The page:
Minolta MD 28mm 1:2.0 vs MD 28mm 1:2.8(7×7) vs MD 28mm 1:2.8(5×5) vs MD 28mm 1:3.5 – comparison v2
Minolta MD 28mm lenses comparison v2: Minolta MD 28mm 1:2.0 vs MD 28mm 1:2.8(7×7) vs MD 28mm 1:2.8(5×5) vs MD 28mm 1:3.5 – all are MD III
The first battle of 28mm Minolta MD III lenses was the very first lenses-comparison on this site. That time I had copies of MD 28mm 1:2.8 5×5 version and MD 35mm 1:3.5 in bad cosmetic appearance. I believe that it didn’t affect the results of the tests, but after I got other copies of these lenses I’ve re-made tests. Here you can see the second comparison. Actually, there are no changes – the result is close the same, as it was for the first time, but article design and conclusion text are changed for better visualizing.
This comparison is correct only for conditions and equipment used for tests. Test results can differ if any element is changed.
Tested lenses reviews:
Minolta MD 28mm lenses comparison v2 – sharpness
Long-distance test description
- Camera Sony A7II (24mpx, full frame) – RAW (ARW), tripod, A-mode, ISO 100, WB fixed, SteadyShot OFF, manual focus correction for every shot
- Targets (buildings) – fixed by gravity power on the distances in more than 200 meters
- ARW post-processing – Capture One, default settings, 100% crops 300×200 px
- F4 on diagrams means F3.5 for the Minolta MD 28mm F3.5
Minolta MD 28mm f/2.0 vs. MD 28mm f/2.8(5×5)
Minolta MD 28mm f/2.0 vs. MD 28mm f/2.8(7×7)
Minolta MD 28mm f/2.0 vs. MD 28mm f/3.5
Minolta MD 28mm f/2.8(5×5) vs. MD 28mm f/3.5
Minolta MD 28mm f/2.8(7×7) vs. MD 28mm f/2.8(5×5)
Minolta MD 28mm f/2.8(7×7) vs. MD 28mm f/3.5
Minolta MD 28mm lenses comparison v2 – final conclusion
This comparison is interesting because a few points, firstly – four(!) prime lenses were produced by Minolta on this focal distance in a short period of time and every newer is with updated optical design. Secondly, there are many mentions on the internet that MD 28/2.8 with 7×7 lenses is better than 28/2.8 with a 5×5 formula, but my simple logic told me that it is questionable. Thirdly, 28/3.5 is one of the cheapest primes of Minolta looks like a champion of ‘price/IQ’ index among all other underrated lenses – and detailed tests may return popularity for this lens if it’s true.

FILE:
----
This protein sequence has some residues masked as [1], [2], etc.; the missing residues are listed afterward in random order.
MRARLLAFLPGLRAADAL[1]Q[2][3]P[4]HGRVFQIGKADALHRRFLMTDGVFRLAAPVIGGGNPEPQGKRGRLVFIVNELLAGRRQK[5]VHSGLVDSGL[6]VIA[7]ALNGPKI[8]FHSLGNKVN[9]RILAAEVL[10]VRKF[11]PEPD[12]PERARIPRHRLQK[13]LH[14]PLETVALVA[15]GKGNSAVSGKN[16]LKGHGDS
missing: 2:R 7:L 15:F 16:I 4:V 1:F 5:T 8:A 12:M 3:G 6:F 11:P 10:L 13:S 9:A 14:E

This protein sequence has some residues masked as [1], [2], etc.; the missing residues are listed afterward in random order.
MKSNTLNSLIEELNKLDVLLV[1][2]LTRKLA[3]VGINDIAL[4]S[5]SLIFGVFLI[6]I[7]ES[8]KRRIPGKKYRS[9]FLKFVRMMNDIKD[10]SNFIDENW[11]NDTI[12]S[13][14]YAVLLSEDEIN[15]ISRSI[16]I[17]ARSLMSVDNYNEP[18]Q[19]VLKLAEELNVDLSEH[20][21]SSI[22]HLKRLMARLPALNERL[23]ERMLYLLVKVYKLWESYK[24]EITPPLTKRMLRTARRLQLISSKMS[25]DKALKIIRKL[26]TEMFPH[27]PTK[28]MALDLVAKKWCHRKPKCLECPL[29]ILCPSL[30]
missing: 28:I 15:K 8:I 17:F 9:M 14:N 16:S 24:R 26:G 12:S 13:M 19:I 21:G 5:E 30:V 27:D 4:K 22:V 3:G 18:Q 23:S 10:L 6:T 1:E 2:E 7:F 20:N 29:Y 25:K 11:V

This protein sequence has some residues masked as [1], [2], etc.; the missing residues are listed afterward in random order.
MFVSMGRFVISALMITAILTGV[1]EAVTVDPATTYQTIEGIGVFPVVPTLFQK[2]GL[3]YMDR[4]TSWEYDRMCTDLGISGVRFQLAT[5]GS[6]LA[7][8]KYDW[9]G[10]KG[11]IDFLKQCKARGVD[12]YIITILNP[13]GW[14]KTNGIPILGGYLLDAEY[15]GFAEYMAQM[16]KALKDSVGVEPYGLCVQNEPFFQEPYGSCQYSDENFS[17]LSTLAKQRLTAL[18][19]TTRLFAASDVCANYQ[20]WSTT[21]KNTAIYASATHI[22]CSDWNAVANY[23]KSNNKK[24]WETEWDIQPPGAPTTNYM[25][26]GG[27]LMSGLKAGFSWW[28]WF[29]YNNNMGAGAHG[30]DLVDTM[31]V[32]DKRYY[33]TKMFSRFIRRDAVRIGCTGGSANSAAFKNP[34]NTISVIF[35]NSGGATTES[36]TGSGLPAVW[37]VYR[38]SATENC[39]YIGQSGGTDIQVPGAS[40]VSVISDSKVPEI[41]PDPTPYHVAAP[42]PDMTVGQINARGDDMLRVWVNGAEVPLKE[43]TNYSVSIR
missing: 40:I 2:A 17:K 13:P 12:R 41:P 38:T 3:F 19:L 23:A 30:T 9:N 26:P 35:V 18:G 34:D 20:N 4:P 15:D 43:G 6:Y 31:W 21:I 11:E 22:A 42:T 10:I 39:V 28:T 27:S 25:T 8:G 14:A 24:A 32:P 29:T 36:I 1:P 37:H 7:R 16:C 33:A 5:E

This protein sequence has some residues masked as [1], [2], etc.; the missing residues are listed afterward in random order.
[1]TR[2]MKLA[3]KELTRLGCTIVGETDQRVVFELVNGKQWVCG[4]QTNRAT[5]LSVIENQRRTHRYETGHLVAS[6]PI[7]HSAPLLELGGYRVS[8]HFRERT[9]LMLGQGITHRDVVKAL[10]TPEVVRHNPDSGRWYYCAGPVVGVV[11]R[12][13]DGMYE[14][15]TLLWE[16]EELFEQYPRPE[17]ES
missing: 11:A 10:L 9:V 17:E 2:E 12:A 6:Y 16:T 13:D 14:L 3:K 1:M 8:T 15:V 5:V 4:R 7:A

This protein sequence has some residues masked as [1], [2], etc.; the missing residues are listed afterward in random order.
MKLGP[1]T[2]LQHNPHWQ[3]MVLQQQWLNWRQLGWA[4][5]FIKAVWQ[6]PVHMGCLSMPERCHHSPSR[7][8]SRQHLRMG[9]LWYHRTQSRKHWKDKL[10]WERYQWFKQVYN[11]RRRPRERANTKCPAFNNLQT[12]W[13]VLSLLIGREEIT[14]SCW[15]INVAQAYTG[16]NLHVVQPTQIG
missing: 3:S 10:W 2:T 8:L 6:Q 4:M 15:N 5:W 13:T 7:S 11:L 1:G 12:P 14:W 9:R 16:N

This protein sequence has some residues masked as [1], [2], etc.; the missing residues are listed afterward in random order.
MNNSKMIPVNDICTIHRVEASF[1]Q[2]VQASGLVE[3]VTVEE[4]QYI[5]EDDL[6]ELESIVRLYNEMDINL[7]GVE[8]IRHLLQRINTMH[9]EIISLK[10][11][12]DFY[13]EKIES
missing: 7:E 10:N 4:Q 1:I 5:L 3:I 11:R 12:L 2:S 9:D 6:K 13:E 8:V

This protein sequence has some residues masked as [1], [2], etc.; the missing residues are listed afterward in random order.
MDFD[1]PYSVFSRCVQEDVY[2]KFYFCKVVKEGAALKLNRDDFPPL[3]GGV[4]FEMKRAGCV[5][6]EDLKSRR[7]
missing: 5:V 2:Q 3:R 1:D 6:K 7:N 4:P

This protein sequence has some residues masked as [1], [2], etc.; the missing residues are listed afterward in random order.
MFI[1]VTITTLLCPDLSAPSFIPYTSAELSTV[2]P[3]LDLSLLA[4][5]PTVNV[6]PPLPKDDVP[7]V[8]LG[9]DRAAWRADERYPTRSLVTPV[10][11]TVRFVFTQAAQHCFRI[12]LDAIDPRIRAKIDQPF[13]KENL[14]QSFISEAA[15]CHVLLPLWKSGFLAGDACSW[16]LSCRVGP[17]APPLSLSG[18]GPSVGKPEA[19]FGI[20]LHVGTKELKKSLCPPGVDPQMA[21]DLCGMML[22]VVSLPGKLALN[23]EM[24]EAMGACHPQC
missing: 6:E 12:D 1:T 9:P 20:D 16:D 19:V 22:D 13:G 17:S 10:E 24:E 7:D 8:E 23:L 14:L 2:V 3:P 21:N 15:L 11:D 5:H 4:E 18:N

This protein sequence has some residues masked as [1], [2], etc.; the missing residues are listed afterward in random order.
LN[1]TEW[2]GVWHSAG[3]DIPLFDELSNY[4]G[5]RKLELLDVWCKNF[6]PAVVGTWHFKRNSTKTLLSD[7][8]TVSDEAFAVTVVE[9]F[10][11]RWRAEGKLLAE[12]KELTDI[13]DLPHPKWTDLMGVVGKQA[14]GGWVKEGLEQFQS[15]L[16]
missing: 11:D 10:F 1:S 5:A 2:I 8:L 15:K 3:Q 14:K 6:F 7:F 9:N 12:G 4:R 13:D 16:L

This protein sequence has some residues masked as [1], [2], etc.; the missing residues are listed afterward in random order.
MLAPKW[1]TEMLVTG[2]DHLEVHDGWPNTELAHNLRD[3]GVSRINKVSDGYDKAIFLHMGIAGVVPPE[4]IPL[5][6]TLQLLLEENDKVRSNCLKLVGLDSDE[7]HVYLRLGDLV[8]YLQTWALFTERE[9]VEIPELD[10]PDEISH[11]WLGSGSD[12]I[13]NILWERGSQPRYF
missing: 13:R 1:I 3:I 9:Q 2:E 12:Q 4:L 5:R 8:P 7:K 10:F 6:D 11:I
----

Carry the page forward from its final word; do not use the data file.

What did we get:
- MD 28mm 1:2.0 – the best. Very usable on wide-open F2.0 and better than all other competitors on F2.8. Actually, I was impressed by this lens after the tests of MD 24mm F2.8 – it is a very big step in IQ.
- F2.8 MD 28mm 1:2.8 (7 lenses in 7 groups) – the last place. It can be better than MD 28mm 1:3.5 just because it has aperture F2.8 instead of F3.5 of an opponent, but even on F4.0, it isn’t so good as MD 28 F3.5 wide opened – this behavior has been confirmed with other copy (see “Romantic” tests on this site).
- MD 28mm 1:2.8 (5 lenses in 5 groups) – yes, it is definitely better than 28/2.8 with a 7×7 formula. Very important note for photographers – ‘5×5’ is able to provide absolutely sharp corners at F8-F11, but ‘7×7’ – isn’t.
- MD 28mm 1:3.5 – the Second Place. If wide opened it’s better than 28/2.8-5×5 on F4.0, but it became the same as MD 28/2.0 only at F8.0.
Final recommendations for photographers who are looking for 28mm focal distance lens:
- Minolta MD 28/2.0 is better and worth all the money (for today on auctions at least). Preferable choice.
- Minolta MD 28/3.5 is not so good as å…ˆè¼© with her wider F2.0 but really can show the total sharp picture on landscapes. This girl has been presented in two reincarnations in my collection and kicks both 28/2.8 opponents in two battles. Great respect and second place.
- Minolta MD 28/2.8 5 lenses in 5 groups – can be good over the whole field of frame if a photographer doesn’t afraid of closed apertures. Good work, third place.
- Minolta MD 28/2.8 7 lenses in 7 groups – very usable 28mm lens, because not everyone needs sharp corners or fast wide open. Fourth place and not bad at least.